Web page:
Answer Troy: Highly Unlikely. I have included several photographs of Jim Brown wearing a practice jersey. Judging by the numerous different styles, it illustrated the Browns employed the practice of wearing specific practice only jerseys throughout the course of several seasons. This is illustrated by the different designs found on the practice jerseys themselves, each dating the practice jersey to a different year. It was in my professional opinion the examined Jim Brown jersey was not a practice jersey, since the photo evidence clearly supported the fact that distinct and different jerseys were worn during practice.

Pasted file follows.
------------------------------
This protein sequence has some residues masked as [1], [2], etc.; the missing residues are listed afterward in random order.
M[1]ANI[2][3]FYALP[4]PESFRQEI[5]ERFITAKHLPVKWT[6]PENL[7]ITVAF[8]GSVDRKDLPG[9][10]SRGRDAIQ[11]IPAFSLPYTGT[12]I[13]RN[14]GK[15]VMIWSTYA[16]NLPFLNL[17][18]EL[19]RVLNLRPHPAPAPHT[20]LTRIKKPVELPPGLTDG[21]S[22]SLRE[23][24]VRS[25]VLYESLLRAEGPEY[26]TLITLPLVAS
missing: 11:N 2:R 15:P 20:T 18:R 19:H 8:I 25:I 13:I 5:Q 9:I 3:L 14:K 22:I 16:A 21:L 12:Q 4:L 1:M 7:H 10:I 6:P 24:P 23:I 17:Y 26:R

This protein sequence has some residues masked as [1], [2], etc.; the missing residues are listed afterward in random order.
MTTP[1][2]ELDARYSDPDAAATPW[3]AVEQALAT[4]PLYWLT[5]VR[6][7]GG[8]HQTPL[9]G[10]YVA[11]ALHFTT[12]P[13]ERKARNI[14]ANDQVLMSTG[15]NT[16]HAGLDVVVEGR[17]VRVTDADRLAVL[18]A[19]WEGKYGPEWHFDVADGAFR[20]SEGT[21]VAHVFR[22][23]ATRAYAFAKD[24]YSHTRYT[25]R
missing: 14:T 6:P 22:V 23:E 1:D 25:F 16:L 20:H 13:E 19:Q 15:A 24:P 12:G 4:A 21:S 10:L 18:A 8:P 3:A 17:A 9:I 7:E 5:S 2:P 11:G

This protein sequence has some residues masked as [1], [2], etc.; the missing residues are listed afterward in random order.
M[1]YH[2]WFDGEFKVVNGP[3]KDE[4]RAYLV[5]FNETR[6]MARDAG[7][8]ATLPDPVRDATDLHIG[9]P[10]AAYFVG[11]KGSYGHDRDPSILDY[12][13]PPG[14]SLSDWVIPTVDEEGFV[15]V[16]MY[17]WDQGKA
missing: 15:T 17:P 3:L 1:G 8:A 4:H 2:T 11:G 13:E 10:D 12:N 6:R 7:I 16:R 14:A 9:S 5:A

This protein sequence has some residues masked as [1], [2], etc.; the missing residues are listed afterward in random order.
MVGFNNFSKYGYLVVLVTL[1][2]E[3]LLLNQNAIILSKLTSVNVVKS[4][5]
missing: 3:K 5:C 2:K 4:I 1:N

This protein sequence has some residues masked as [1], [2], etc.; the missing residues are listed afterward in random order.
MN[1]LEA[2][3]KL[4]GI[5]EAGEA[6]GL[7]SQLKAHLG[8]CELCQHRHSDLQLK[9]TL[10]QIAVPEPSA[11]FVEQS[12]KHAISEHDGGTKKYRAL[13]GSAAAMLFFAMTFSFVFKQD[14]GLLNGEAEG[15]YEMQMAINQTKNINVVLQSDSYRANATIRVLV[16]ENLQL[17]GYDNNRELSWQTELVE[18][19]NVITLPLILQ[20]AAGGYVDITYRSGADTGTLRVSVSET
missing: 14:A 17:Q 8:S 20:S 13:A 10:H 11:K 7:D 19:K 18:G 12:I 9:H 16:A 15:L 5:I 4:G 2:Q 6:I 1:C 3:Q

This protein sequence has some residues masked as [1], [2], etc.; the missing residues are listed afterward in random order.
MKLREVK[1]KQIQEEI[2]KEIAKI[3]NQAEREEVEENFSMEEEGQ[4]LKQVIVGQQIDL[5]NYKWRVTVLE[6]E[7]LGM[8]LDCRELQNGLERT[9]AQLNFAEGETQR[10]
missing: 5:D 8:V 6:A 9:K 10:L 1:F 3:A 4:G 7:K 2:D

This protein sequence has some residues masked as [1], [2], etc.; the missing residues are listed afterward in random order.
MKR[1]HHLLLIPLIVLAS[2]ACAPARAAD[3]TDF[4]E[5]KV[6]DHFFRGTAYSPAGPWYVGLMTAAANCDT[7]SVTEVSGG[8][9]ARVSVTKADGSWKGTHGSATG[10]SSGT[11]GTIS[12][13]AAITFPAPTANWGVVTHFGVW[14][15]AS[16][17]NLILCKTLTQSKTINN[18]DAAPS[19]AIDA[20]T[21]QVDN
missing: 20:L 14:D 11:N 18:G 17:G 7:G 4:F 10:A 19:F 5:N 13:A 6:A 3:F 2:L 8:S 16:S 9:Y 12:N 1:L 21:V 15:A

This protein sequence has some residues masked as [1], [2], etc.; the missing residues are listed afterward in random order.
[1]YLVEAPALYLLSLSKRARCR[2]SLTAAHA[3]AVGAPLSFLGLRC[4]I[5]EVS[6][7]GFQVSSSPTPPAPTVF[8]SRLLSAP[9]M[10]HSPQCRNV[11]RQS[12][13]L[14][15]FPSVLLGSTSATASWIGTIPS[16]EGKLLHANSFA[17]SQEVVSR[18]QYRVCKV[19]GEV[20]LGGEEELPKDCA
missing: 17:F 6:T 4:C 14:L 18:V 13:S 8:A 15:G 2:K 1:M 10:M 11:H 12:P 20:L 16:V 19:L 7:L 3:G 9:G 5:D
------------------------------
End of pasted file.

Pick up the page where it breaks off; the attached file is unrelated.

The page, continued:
Regarding photo shoot, there is no empirical evidence to support the fact that Jim Brown was issued a different jersey (made from the same materials as used by the Chicago Bears and worn by Gale Sayers) for photoshoots. I find it highly unlikely that if a request was made to photograph Jim Brown, that a new, special jersey would have been made for him to wear. Also, judging several photos that I referenced, the shots appeared to have been taken at different dates. Thus, implying this was a jersey worn more than on just one occasion, which was not consistent with one photo shoot session. There is nothing to support this point.
Question: Did you find a photo of Jim Brown wearing this tear away style jersey in a game.